The Captive Mind, Czeslaw Milosz: In this searing collection, the Polish poet blends history, philosophy, and lightly fictionalized biography to explore the psychology of complicity and other moral ambiguities of his era. I think I’ll be haunted for the rest of my life by Milosz’s description of a young woman being rounded up for the camps while shouting that the small child running behind her and calling out to her is not her own -- as well as the sternness with which Milosz forbids his readers the consolation of judgment. This woman is young, he tells us, she is alive; she is not yet done living. It’s the brutality of Milosz’s empathy -- as well as the brutality of his clarity -- that makes this collection so powerful. Nixonland: The Rise of a President and the Fracturing of America, Richard Perlstein: Written with novelistic verve and more deadpan humor than you might expect from a book about Richard Nixon, Perlstein’s account of the 37th president’s political rise casts modern American politics in an illuminating, and often frightening, context. With a cameo by a young Karl Rove as a puckish operative who lures hippies to opponents’ rallies with promises of free food and girls. Finally, three astonishing literary thrillers: Jennifer Egan’s The Keep, Gillian Flynn’s Gone Girl, and William Landay’s Defending Jacob. These books’ plots cover varied terrain -- The Keep follows the fallout of a childhood prank gone wrong, Gone Girl explores the sinister depths of a fatally flawed marriage, and Defending Jacob grapples with the harrowing legacy of family violence. But in each of them, the most terrifying aspect of the story winds up being the human mind’s capacity for denial, rationalization, and self-deception -- and in each of them, the notion of the mystery plot twist is upended by re-imagined parameters of the mystery itself. More from A Year in Reading 2012 Don't miss: A Year in Reading 2011, 2010, 2009, 2008, 2007, 2006, 2005 The good stuff: The Millions' Notable articles The motherlode: The Millions' Books and Reviews Like what you see? Learn about 5 insanely easy ways to Support The Millions, and follow The Millions on Twitter, Facebook, Tumblr.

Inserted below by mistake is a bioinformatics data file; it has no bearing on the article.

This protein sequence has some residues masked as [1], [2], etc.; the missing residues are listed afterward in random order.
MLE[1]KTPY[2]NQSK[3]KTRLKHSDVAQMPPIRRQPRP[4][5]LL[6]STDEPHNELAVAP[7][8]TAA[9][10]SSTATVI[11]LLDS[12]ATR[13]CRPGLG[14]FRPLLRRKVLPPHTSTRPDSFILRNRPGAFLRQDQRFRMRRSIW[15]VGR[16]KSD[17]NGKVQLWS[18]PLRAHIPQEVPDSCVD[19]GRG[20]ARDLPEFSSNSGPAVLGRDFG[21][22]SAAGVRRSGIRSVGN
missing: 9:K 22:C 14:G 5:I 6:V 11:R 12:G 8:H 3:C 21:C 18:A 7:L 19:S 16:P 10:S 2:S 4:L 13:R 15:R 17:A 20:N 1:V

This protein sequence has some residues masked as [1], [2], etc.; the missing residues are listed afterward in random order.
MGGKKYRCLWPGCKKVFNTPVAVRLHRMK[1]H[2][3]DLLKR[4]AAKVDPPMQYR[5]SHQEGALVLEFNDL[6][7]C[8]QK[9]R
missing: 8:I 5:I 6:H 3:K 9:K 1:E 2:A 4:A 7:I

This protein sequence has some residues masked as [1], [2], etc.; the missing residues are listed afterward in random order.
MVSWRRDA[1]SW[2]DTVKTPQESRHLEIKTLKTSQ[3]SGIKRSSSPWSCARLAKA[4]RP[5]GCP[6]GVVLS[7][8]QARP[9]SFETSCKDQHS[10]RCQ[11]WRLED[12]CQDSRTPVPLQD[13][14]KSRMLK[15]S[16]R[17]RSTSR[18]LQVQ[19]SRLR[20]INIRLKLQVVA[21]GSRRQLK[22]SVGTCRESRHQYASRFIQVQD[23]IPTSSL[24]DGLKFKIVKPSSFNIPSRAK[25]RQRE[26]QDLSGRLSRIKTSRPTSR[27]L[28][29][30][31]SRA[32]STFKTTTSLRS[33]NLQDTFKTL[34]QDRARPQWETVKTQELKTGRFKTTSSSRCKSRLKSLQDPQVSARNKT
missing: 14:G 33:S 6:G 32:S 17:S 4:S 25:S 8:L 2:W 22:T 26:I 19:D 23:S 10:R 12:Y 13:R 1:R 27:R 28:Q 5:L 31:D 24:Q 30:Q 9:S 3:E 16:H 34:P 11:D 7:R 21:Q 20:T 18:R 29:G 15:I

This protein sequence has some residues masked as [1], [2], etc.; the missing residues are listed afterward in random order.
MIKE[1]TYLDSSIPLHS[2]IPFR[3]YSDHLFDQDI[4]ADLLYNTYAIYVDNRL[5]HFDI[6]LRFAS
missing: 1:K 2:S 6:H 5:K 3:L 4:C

1. “Can the hoary trope of mistaken identity still play in the age of Google images?” asks Alex Witchel in the New York Times Book Review. Witchel is talking about the premise of Michael Frayn’s new novel Skios and soon answers herself: “Well, no,” she says, “but since the author is Michael Frayn...it’s tempting to cut him some slack.” Is it? Maybe — it’s fiction, after all, and that being the case Frayn can do whatever he wants — but as a reader, and a writer, I wonder about that slack. More generally, I wonder about works of fiction that take place in a world identical to that which you and I inhabit, except for one thing: technology is all but ignored. I’m not referring to Luddite authors here — to Jonathan Franzen's rejection of e-books and Twitter. I’m talking about whether a character in a literary novel set in the year 2012 need even be aware of Twitter, or at the very least, email. It isn’t hard to make a case against including technology in fiction. First, technology can be awkward to write about. Also, to read about. The jargon is clumsy: download, reboot, global positioning device. It’s embarrassing, really. So I understand an author’s impulse to avoid littering pages of otherwise lyrical prose with the bleep-boop-beep of tech speak. For this reason, authors often forgo current technologies when they want their characters to communicate with one another, or to reveal important, plot-forwarding information. I get it. What could be less romantic than a text message? Fiction allows for a certain level of restraint, after all, where the author need not include a protagonist’s every bathroom break or end each scene with the characters saying goodbye. Why then, if it’s common practice to avoid including other unglamorous functions of characters’ daily lives — like said bathroom break — is it necessary to show them texting and refreshing their inboxes? Think of it this way: in most cases, a bowel movement will not move the plot forward; an email will. Despite all the trouble technology might cause, when it’s absent from contemporary novels, a big white elephant appears on the page and starts ambling around. (Perhaps searching for an unprotected Wi-Fi network?) Usually these are good books, full of beautiful language and arresting characters that teach me what it means to be human. But, as was the case with Vendela Vida’s Let the Northern Lights Erase Your Name, the obvious absence of things like search engines and smart phones makes me pause and think, "Couldn't she have at least Googled her father's name before she set off to the Arctic in search of him?" In “A Kind of Vast Fiction” — an essay in the form of an email thread published in The Late American Novel: Writers on the Future of Books (edited by Jeff Martin and The Millions’ C. Max Magee) — David Gates and Jonathan Lethem discuss strategies for including, and avoiding, technology in fiction. Midway through the conversation, after Gates admits to being wary of certain social networking sites, Lethem asks, “So you’re Googling and YouTubing, if not Twizzling or Fnorgling, fair enough. But are your characters doing the same? Do you find it as difficult as I do to get this un-Brave, no-longer-that-New World onto the page in any credible way?” Gates’s response is packed with insight: I have no idea how to handle this new mode of living (I guess “living” is the word) in fiction. I probably spend more time emailing and reading online than I do having non-virtual human contact — and I bet I’m not that unusual. If my characters were like that, would their lives be eventful enough to write about? On the other hand, if I write about people for whom the internet is — as far as the reader can see — peripheral or nonexistent, am I not essentially writing historical fiction? In the last story I finished, I used the expedient of sending my main character on a vacation where she’s sworn to limit her internet and cell phone use. And how do you deal with the problem of writing something that may be dated by the time the book comes out? My novel Preston Falls, which appeared in 1998, has a now-hilarious account of an email exchange — “He hit Send,” and so forth. And I just received a piece of student fiction which mentions Facebook and Skype in adjacent paragraphs; my instinct is that this is showing off, but maybe it’s no different from Jane Austen mentioning a fortepiano and a huswife on the same page. I’m interested in novels that render what Gates calls “this new mode of living” — those that successfully incorporate technology into their characters’ experiences. The following came to mind when I began to think about what recent works of fiction had either pulled this off or at least tried. 2. Consider Chad Harbach’s The Art of Fielding: The fact that they didn’t communicate by cell phone, didn’t chat or text, could reasonably be chalked up to the fact that they didn’t need to, they lived fifty yards apart and saw each other five days a week, but then again the students did little but chat and text, text messages were their surest form of intimacy, and to never have texted or been texted by Owen, not to know Owen’s number even for emergency purposes, not that this was an emergency, seemed suddenly to expose a great gulf between them. The above appears almost 300-pages into this 512-page novel. Though The Art of Fielding takes place on a college campus, this is one of the first mentions of texting in the book. And I can recall no mention of social networking in the first few hundred pages. This struck me as odd, perhaps because I recently spent two years on a university campus as a graduate student; I’m all too aware of how fiercely attached students are to technology. (I saw more bicycle accidents than I can count at USC because cyclists tend to keep both their hands and their eyes glued to iPhone screens while they ride.) So when these basic technologies are finally acknowledged in the book, the moment feels inevitable, as if the white elephant has at last grown impatient and begun to scuff his great foot, threatening to charge. But the above excerpt is more than a cursory reference to text messages. This paragraph-long neurotic meditation, written from the point of view of sixty-year-old Westish College president Guert Affenlight (who has fallen in love with a student), provides the book’s most profound thoughts on modern relationships. College student or otherwise, who hasn’t known the specific despair of being unable to get a hold of a lover? These days, to get a hold of means to text or to Skype or to email with an all caps subject line. Chad Harbach knows this. He might have fought it at first, but with this passage he illustrates that there is no way around mentioning technology — that if your characters aren’t going to use it they still need to acknowledge it. Because either way, it’s going to affect them: they are alive and in love in the Twenty-First Century. Now here are a few sections from early on in Jennifer Egan’s 2006 novel The Keep. In it, Danny has traveled from New York to stay at his cousin’s remote castle-cum-New-Age-resort, somewhere in Austria, Germany or the Czech Republic (he isn’t sure), where there is no internet or cell connection: Danny tried to get away after breakfast to set up his satellite dish. The need to be back in touch was getting uncomfortable, distracting, like a headache or a sore toe or some other low-grade physical thing that after a while starts to blot out everything else. And when he finally does get his satellite dish hooked up (is there any less elegant sounding piece of equipment than a satellite dish?), it soon falls into a mucky, black swimming pool and he in turn chucks his phone into the forest: Eventually Danny calmed down enough to start looking for his phone. The longer he groped in the cypress, pulling threads in his jacket and sending fat little birds squawking out into the air, the more precious that clunky plastic thing started to get in his head. Like a relic. Just to have it. And there it was, finally, caught between two branches. Danny felt like sobbing. He couldn’t resist holding the phone up to his ear one more time. Maybe that’s all a tad melodramatic, but isn’t it accurate that even in 2006 a person who’d been separated from his cell phone would be brought to some level of hysteria? It isn’t for nothing that there are two ways of being haunted by a missing cell phone: the phantom weight of it in your jeans pocket, and the phantom vibration of a call you couldn’t possibly have received. You miss the object — the gadget — and you miss what it represents. Egan’s use of technology in this book is successful because it speaks to both gadget lust and a longing to be in touch in a way that only technology can deliver. A quarter of the way into his 2009 novel Await Your Reply Dan Chaon plugs in a concise, seemingly arbitrary chapter written in the second-person. After briefly painting a portrait of “you” as an unknowing target of identity theft and victim of suburban malaise, the narrator says: You don’t feel particularly vulnerable, with your firewall and constantly updating virus protection, and most of the predators are almost laughably clumsy. At work you receive an email that is so patently ridiculous that you forward it to a few of your friends. Miss Emmanuela Kunta, Await Your Reply, it says in the subject line, and there is something almost adorable about its awkwardness. “Dear One,” the email begins. What follows is perhaps my all-time favorite fictionalized email, if not my favorite page of published writing of the last decade: a spam email claiming to have been sent by a nineteen-year-old girl from the Ivory Coast. The fact that the passage nearly brings me to tears each time I read it has to be proof that what we tag as technology (email and the like) is surely more human than machine. Or maybe it’s proof that Dan Chaon is a master of the art of fiction. I’d argue both. Technology propels the plot throughout Await Your Reply, a book about shedding and remaking identities. Chaon is smart enough to capitalize on the many ways that the internet and gadgets make this work more possible now than ever before. Where he excels is in knowing just how and where to aim his lens at these tools. Rather than blur the human element of the narrative, technology helps bring into focus an honest story about our modern life: computer viruses and stolen identities and missed connections: “Who falls for this?” you would like to know...But for some reason, driving home, you find yourself thinking of...Miss Emmanuela Kunta in Abidjan, Cote d’Ivoire, the orphan daughter of a wealthy gold agent...and she walks along a market street...and she turns and her brown eyes are heavy with sorrow. Await your reply. If an email can demonstrate this kind of vulnerability and hope, then email it will be. Technology it will be. 3. It turns out that each of these instances of technology in fiction has to do with the way that technology connects characters. And what are characters if not people like us — people for whom the stuff of connecting with others is messy and hard and all we ever really want? Maybe, then, if this is the truth about technology, there shouldn’t be any slack given to those authors who forgo including it in their books. You might even say it’s foolish to miss the opportunity to show that technology is not a series of tubes, or a high-pitched beeping sound, or an awkward element to work around, but rather a vital part of the modern human experience. Image via Nate_Steiner/Flickr